Ft. McMurray Public Schools looking at budget-cutting options, including four day weeks
Published Wednesday, February 13, 2013 5:41PM MST
Last Updated Wednesday, February 13, 2013 6:23PM MST
The Public School District in Fort McMurray is looking into a number of options to help trim their budget – including introducing four day school weeks – in an effort to deal with a multi-million dollar budget deficit.
“When we did an update projection in late fall, in November, to the board, the projected deficit had grown to $4.4 million,” Fort McMurray Public Schools Superintendent Dennis Parsons said in a phone interview.
In an effort to trim their budget, the district is looking at options – including introducing a four-day school week.
The district said the model would mean most weeks would be four days, with the exception of a few five day weeks to get the required teaching hours in.
“We would go from 184 instructional days, which is where we are now, and if you took away 15, that would be down to 168 or 169 instructional days,” Parsons said.
Those fifteen days would mean school buses wouldn’t need to run – cutting $800,000.
While teachers would still work a full week, educational assistants wouldn’t be needed all week.
That move is a concern for the union.
“With cutbacks in the hours of educational assistants, that would mean less time for special needs students,” Lou Arab with the Canadian Union of Public Employees said. “It’ll mean that teachers are going to be stretched even thinner.”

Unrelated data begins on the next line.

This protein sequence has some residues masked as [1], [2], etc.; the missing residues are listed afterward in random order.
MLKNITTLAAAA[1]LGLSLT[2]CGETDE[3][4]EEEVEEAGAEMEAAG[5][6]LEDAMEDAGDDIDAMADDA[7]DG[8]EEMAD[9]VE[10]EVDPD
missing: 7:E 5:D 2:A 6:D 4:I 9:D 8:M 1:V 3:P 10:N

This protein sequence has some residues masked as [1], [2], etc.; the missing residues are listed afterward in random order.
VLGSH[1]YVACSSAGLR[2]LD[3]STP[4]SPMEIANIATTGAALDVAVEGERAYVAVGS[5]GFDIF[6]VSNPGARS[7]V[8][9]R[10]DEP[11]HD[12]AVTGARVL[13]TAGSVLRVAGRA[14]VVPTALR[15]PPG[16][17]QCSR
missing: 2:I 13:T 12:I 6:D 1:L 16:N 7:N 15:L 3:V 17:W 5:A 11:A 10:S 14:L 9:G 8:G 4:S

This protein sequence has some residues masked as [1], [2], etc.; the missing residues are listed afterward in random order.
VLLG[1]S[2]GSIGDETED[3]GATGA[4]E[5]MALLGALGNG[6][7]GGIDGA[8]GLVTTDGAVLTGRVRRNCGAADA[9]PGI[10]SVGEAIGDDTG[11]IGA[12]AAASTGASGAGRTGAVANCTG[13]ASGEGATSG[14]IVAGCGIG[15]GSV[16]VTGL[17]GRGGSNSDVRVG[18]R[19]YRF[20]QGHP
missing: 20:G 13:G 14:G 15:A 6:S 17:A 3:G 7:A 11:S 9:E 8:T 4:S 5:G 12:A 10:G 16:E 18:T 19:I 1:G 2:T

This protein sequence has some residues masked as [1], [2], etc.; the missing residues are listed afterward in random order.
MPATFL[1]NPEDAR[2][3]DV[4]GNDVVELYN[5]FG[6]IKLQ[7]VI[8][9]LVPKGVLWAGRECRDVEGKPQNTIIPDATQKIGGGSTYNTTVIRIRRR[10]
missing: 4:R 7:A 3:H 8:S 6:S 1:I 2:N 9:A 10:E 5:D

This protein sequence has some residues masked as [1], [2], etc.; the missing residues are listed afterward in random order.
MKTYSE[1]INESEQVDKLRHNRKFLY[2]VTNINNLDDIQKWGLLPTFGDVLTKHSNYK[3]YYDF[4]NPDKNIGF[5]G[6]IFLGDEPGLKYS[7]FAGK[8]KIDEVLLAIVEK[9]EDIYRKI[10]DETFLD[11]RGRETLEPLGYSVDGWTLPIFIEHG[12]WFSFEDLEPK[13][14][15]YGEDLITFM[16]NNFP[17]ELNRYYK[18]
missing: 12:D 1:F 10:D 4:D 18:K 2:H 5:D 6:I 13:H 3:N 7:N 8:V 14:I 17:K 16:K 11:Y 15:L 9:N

This latest pitch is not the first time the idea has been brought forward in the area, it was also considered two years ago – but the community fought it.
In four recent town hall meetings on the concept, parents and community members fought it again.
However, Parsons said the district is trying to deal with a much bigger issue – the district is bursting at the seams.
“This district has opened one school, which is Ecole MacTavish, in the last 26 years,” Parsons said. “There are far too many modular classrooms to deal with the growth, and not enough construction of new schools.”
The province has said school boards are allowed to consider changes to their calendars, as long as students are getting their required instructional time – but it’s up to board officials to decide what’s best for the community.
A decision on the issue could be made as early as Feb. 19.
With files from Veronica Jubinville